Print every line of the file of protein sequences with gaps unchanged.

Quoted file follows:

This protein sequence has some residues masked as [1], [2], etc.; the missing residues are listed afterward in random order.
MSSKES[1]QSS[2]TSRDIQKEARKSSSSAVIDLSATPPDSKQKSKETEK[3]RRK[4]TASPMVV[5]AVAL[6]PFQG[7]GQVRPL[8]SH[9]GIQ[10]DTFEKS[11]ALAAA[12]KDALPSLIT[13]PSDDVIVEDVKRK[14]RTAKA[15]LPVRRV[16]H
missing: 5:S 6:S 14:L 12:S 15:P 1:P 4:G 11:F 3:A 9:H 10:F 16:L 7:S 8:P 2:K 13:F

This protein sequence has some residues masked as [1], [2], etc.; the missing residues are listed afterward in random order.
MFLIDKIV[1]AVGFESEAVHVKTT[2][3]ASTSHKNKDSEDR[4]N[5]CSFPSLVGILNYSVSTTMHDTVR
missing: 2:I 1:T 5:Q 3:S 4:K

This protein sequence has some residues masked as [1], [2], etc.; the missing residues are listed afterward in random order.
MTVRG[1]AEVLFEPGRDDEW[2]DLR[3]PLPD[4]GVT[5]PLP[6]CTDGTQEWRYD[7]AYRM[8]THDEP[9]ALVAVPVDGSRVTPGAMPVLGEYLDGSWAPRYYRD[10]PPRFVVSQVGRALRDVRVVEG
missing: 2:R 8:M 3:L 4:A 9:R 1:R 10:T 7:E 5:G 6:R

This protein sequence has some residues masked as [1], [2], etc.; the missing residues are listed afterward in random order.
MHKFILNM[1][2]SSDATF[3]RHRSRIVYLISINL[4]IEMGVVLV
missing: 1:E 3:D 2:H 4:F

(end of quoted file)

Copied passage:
This protein sequence has some residues masked as [1], [2], etc.; the missing residues are listed afterward in random order.
MSSKES[1]QSS[2]TSRDIQKEARKSSSSAVIDLSATPPDSKQKSKETEK[3]RRK[4]TASPMVV[5]AVAL[6]PFQG[7]GQVRPL[8]SH[9]GIQ[10]DTFEKS[11]ALAAA[12]KDALPSLIT[13]PSDDVIVEDVKRK[14]RTAKA[15]LPVRRV[16]H
missing: 5:S 6:S 14:L 12:S 15:P 1:P 4:G 11:F 3:A 9:H 10:F 16:L 7:S 8:P 2:K 13:F

This protein sequence has some residues masked as [1], [2], etc.; the missing residues are listed afterward in random order.
MFLIDKIV[1]AVGFESEAVHVKTT[2][3]ASTSHKNKDSEDR[4]N[5]CSFPSLVGILNYSVSTTMHDTVR
missing: 2:I 1:T 5:Q 3:S 4:K

This protein sequence has some residues masked as [1], [2], etc.; the missing residues are listed afterward in random order.
MTVRG[1]AEVLFEPGRDDEW[2]DLR[3]PLPD[4]GVT[5]PLP[6]CTDGTQEWRYD[7]AYRM[8]THDEP[9]ALVAVPVDGSRVTPGAMPVLGEYLDGSWAPRYYRD[10]PPRFVVSQVGRALRDVRVVEG
missing: 2:R 8:M 3:L 4:A 9:R 1:R 10:T 7:E 5:G 6:R

This protein sequence has some residues masked as [1], [2], etc.; the missing residues are listed afterward in random order.
MHKFILNM[1][2]SSDATF[3]RHRSRIVYLISINL[4]IEMGVVLV
missing: 1:E 3:D 2:H 4:F